STATUS OF 93 MANHATTAN MEMBERS, INCLUDING FULANI AND NEWMAN, TO BE DECIDED IN STATE COURT
New York, NY - On Thursday, July 27th the New York State Supreme Court will consider an action by Independence Party state chair Frank MacKay to disenroll 93 members of the party in Manhattan. The matter will go before Judge Emily Goodman at 2:15 pm in Room 422 at 60 Centre Street in New York City. A disenrollment proceeding targeting an additional 24 Independence Party members will be heard separately in Brooklyn on July 31st, 2006.
Disenrollment from a political party, while provided for under New York state election law, is extremely rare. A mass disenrollment of this kind has not been attempted in New York since 1950 in the American Labor Party.
Attorneys for the party members targeted for disenrollment will argue that MacKay lacks jurisdiction to bring the disenrollment proceeding and that the substance of the complaint is groundless. MacKay and Vice Chairman Tom Connolly conducted party hearings on the proposed disenrollment in June. None of the targeted persons appeared at the hearings, citing MacKay's lack of jurisdiction to conduct them. Under state law, disenrollment must be initiated and conducted at the county level. MacKay bypassed the local organizations.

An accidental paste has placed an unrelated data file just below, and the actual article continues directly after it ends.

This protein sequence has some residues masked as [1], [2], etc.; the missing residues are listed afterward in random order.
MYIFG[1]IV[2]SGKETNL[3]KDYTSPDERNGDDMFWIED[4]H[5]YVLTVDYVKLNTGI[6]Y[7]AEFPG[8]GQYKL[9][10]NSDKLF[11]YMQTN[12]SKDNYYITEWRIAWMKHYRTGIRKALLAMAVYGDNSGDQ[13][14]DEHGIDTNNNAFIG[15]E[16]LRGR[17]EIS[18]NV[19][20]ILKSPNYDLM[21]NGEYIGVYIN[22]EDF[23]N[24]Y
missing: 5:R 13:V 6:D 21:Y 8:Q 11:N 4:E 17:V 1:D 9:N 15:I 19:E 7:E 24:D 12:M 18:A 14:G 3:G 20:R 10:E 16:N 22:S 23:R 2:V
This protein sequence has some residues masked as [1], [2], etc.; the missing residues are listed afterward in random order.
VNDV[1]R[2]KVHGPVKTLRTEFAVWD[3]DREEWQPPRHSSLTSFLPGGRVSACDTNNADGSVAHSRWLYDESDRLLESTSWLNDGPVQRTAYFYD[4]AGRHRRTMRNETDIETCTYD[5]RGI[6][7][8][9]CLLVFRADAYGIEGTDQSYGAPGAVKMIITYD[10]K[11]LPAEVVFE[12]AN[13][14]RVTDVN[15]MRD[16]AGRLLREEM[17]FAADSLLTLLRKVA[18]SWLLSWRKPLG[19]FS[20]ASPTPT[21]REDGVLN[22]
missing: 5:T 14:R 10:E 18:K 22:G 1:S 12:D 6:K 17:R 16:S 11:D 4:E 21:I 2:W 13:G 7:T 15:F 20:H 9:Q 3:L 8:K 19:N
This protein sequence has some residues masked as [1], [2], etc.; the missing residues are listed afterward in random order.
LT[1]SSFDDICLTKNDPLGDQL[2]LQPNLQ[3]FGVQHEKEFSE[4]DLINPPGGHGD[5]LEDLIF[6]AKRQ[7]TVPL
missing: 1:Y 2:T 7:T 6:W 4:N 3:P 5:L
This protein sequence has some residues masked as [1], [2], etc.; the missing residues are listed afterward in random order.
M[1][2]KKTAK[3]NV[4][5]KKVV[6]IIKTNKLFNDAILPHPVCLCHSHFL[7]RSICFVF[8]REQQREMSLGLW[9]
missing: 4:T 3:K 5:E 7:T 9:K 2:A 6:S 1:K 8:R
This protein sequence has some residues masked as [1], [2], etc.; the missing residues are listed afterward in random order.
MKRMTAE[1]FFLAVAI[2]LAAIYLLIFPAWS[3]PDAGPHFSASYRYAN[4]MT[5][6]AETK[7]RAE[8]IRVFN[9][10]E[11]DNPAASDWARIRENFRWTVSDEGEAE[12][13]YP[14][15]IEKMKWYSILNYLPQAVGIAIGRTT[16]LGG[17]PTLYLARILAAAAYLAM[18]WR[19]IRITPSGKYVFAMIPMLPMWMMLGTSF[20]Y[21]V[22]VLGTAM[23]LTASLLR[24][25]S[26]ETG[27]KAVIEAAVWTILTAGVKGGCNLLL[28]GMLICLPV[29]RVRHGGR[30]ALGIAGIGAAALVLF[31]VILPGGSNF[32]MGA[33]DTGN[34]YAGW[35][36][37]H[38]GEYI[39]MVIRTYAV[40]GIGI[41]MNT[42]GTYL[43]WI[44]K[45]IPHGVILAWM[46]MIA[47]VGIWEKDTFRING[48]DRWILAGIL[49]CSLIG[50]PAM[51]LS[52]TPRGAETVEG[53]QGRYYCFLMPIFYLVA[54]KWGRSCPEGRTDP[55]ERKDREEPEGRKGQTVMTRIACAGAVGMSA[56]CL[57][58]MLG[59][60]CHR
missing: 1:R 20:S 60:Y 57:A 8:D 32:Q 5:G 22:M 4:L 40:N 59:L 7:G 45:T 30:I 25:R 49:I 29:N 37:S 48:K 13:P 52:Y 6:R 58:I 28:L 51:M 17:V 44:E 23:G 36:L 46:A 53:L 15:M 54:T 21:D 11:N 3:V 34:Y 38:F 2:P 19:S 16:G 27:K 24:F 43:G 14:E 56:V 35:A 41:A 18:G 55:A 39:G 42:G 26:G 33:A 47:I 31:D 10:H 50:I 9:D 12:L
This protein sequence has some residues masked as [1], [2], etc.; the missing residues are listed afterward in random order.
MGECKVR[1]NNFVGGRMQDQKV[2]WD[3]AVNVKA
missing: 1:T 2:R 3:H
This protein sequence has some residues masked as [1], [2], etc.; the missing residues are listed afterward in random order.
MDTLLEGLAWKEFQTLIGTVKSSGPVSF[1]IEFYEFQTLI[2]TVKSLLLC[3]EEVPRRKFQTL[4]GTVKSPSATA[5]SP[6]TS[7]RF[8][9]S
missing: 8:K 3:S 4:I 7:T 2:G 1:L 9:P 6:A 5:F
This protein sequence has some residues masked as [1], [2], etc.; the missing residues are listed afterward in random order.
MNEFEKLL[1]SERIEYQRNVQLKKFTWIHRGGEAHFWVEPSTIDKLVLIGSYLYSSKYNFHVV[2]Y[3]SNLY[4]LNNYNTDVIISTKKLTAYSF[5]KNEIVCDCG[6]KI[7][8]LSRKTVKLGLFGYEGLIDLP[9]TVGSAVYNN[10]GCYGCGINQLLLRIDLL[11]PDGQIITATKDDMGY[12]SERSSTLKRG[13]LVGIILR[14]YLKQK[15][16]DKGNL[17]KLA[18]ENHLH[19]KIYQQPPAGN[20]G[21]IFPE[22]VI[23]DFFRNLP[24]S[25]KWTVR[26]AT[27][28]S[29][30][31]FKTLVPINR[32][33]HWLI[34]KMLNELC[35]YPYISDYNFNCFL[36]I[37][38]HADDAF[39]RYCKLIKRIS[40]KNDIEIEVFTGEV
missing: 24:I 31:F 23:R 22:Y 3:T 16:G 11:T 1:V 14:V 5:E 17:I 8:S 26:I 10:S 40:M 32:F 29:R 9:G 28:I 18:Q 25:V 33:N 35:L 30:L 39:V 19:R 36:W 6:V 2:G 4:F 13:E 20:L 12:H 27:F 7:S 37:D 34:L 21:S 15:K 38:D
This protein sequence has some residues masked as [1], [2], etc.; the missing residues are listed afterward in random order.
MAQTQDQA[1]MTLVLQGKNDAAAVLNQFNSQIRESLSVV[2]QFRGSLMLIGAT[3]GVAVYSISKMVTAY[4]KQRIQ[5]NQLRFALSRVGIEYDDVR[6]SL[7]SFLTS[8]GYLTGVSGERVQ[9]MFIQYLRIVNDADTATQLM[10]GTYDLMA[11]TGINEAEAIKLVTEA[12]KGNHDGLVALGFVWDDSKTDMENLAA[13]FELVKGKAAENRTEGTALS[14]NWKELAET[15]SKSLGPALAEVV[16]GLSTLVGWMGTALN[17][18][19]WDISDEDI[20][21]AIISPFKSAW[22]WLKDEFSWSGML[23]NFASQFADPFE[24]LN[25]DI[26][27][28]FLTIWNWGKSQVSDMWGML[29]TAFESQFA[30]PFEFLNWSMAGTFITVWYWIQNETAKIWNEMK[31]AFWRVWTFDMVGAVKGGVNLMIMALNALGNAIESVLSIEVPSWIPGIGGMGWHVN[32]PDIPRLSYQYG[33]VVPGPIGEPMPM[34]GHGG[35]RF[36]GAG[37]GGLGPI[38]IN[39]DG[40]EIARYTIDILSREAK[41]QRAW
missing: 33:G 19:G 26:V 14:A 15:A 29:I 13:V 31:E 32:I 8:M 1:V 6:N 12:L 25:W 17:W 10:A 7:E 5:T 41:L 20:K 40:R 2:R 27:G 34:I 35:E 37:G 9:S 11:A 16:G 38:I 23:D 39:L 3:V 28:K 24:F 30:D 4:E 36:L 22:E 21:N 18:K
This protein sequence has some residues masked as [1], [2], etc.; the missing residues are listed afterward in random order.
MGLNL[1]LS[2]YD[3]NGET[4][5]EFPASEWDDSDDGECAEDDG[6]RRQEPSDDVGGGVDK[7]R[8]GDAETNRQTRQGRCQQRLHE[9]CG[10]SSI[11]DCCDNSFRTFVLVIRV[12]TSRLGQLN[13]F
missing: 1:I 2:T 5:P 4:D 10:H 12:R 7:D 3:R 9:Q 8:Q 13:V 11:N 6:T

MacKay is attempting to remove more than 100 party members citywide based on the statements of two Independence Party members -- Lenora Fulani and Fred Newman -- who are accused of being "not in sympathy" with the party's principles. Statements made by Newman and Fulani concerning the history and politics of the Middle East form the crux of the complaint. These statements, made in 1985 and 1989 respectively, represented their personal views, had nothing to do with the Independence Party (which was not founded until 1994) and were not made in relation to any Independence Party activity. Thus, the disenrollment case raises questions of constitutionally protected free speech.
The remaining 115 party members have been similarly charged on the basis of unspecified associations with Fulani and Newman.
Papers were submitted to the court by both sides after Judge Goodman asked attorneys to review the legal and constitutional basis for the proceeding. Papers for the respondents include a legal brief, affidavits by Fred Newman and Cathy Stewart and a set of letters supplied to the court by elected officials and community activists who have worked with the Independence Party organization in New York City.